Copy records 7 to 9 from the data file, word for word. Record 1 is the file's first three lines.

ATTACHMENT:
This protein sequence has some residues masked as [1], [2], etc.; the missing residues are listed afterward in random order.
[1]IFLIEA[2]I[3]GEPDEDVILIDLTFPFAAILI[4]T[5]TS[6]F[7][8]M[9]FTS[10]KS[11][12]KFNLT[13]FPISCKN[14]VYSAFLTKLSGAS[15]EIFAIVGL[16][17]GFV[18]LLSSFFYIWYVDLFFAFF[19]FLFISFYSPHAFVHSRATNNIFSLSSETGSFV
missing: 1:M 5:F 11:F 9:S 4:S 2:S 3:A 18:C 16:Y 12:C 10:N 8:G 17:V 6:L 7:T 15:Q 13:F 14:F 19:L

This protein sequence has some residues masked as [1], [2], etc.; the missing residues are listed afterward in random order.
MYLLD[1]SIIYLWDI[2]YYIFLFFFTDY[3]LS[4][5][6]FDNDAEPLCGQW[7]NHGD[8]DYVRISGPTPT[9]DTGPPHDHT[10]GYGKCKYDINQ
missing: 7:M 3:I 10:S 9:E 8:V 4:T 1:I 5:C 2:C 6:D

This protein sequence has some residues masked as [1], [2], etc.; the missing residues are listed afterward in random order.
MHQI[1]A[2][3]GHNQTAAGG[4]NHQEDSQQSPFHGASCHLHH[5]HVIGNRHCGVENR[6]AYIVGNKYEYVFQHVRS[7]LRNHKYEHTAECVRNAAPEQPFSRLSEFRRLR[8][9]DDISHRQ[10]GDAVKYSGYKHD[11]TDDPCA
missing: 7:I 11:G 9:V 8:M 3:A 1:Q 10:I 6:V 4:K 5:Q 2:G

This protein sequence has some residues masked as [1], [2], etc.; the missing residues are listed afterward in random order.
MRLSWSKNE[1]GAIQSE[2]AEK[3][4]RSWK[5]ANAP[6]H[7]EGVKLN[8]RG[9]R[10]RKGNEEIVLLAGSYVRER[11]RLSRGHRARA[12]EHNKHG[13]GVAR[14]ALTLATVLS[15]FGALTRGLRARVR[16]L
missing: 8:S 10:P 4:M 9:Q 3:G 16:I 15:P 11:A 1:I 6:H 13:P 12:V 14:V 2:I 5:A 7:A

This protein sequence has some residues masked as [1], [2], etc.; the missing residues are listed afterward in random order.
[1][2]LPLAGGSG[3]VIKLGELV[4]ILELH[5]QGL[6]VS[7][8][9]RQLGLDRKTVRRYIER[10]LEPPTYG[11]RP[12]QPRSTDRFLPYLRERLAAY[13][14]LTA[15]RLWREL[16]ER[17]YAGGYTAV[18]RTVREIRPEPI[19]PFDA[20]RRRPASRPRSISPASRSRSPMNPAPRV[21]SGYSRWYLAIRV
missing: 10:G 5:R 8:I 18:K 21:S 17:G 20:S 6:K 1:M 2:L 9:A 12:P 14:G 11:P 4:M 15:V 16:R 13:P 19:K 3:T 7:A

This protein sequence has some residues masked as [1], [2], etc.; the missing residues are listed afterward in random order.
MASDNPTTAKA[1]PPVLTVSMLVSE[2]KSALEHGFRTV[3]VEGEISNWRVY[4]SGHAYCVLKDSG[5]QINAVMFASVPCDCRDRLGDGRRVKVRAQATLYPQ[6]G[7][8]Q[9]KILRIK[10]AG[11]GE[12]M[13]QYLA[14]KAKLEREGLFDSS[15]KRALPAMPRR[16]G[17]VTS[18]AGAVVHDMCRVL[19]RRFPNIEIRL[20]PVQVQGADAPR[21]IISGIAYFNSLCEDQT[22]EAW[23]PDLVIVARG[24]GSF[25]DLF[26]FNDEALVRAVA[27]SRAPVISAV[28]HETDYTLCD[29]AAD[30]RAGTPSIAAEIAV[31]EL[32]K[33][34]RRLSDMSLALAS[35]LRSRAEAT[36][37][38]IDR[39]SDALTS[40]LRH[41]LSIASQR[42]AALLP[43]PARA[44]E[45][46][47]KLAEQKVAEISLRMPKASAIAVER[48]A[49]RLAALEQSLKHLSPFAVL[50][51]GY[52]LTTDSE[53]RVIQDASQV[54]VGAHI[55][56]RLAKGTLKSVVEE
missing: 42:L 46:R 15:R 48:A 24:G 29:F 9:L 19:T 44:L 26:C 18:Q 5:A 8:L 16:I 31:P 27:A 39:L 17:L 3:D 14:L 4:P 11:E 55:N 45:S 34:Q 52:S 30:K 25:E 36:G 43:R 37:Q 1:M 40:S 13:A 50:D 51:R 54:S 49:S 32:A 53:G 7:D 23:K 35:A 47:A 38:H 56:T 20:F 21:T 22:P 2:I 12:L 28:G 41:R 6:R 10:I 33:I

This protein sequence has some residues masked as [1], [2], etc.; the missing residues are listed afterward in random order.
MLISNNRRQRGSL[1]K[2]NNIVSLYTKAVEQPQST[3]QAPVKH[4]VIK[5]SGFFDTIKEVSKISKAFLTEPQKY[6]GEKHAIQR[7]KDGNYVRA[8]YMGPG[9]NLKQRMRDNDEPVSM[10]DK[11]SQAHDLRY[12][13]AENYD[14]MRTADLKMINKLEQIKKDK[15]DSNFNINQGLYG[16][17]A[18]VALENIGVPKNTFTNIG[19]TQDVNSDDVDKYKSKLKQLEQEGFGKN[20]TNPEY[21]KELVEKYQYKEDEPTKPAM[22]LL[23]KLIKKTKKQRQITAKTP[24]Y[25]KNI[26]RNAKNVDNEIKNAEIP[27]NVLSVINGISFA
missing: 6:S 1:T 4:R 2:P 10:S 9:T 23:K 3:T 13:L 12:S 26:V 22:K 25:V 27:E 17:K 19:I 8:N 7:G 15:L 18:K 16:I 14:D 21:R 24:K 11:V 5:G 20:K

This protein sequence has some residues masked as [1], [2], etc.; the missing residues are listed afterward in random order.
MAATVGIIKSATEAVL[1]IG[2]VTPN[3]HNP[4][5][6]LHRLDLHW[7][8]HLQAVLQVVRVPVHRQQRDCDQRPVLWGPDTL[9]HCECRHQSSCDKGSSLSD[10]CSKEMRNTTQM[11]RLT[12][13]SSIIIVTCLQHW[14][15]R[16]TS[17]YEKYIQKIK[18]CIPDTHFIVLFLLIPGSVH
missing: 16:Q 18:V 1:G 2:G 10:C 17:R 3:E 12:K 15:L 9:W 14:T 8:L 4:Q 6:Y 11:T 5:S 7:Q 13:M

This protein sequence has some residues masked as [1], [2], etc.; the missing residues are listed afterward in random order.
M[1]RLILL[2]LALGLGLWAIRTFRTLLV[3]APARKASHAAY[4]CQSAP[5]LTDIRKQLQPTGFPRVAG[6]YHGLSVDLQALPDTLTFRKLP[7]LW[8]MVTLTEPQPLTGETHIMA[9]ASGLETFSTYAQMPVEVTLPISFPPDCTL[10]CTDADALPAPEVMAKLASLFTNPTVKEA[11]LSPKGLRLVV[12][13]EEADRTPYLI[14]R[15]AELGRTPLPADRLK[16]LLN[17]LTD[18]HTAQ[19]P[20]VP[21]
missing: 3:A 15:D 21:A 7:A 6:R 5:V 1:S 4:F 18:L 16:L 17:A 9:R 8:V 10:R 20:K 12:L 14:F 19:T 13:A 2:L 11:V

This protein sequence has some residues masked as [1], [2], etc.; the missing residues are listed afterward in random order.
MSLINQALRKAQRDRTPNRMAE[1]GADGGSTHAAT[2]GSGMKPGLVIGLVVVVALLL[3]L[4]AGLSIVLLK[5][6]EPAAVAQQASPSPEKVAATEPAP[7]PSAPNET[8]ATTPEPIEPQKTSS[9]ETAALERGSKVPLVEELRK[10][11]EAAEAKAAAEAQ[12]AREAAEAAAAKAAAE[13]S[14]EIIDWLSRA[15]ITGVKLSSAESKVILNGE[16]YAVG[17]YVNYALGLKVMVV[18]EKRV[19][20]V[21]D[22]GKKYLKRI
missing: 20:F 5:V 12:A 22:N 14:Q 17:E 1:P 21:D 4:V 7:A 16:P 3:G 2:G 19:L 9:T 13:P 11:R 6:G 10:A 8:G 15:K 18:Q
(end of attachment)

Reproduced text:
This protein sequence has some residues masked as [1], [2], etc.; the missing residues are listed afterward in random order.
MLISNNRRQRGSL[1]K[2]NNIVSLYTKAVEQPQST[3]QAPVKH[4]VIK[5]SGFFDTIKEVSKISKAFLTEPQKY[6]GEKHAIQR[7]KDGNYVRA[8]YMGPG[9]NLKQRMRDNDEPVSM[10]DK[11]SQAHDLRY[12][13]AENYD[14]MRTADLKMINKLEQIKKDK[15]DSNFNINQGLYG[16][17]A[18]VALENIGVPKNTFTNIG[19]TQDVNSDDVDKYKSKLKQLEQEGFGKN[20]TNPEY[21]KELVEKYQYKEDEPTKPAM[22]LL[23]KLIKKTKKQRQITAKTP[24]Y[25]KNI[26]RNAKNVDNEIKNAEIP[27]NVLSVINGISFA
missing: 6:S 1:T 4:R 2:P 10:S 9:T 23:K 3:T 13:L 12:S 26:V 22:K 25:V 27:E 17:K 19:I 8:N 7:G 15:L 18:K 16:I 14:D 21:R 24:K 11:V 5:G 20:K

This protein sequence has some residues masked as [1], [2], etc.; the missing residues are listed afterward in random order.
MAATVGIIKSATEAVL[1]IG[2]VTPN[3]HNP[4][5][6]LHRLDLHW[7][8]HLQAVLQVVRVPVHRQQRDCDQRPVLWGPDTL[9]HCECRHQSSCDKGSSLSD[10]CSKEMRNTTQM[11]RLT[12][13]SSIIIVTCLQHW[14][15]R[16]TS[17]YEKYIQKIK[18]CIPDTHFIVLFLLIPGSVH
missing: 16:Q 18:V 1:G 2:G 10:C 17:R 3:E 12:K 15:L 9:W 14:T 8:L 4:Q 6:Y 11:T 5:S 7:Q 13:M

This protein sequence has some residues masked as [1], [2], etc.; the missing residues are listed afterward in random order.
M[1]RLILL[2]LALGLGLWAIRTFRTLLV[3]APARKASHAAY[4]CQSAP[5]LTDIRKQLQPTGFPRVAG[6]YHGLSVDLQALPDTLTFRKLP[7]LW[8]MVTLTEPQPLTGETHIMA[9]ASGLETFSTYAQMPVEVTLPISFPPDCTL[10]CTDADALPAPEVMAKLASLFTNPTVKEA[11]LSPKGLRLVV[12][13]EEADRTPYLI[14]R[15]AELGRTPLPADRLK[16]LLN[17]LTD[18]HTAQ[19]P[20]VP[21]
missing: 3:A 15:D 21:A 7:A 6:R 5:V 1:S 4:F 18:L 16:L 17:A 9:R 8:V 10:R 20:K 12:L 14:F 19:T 13:A 2:L 11:V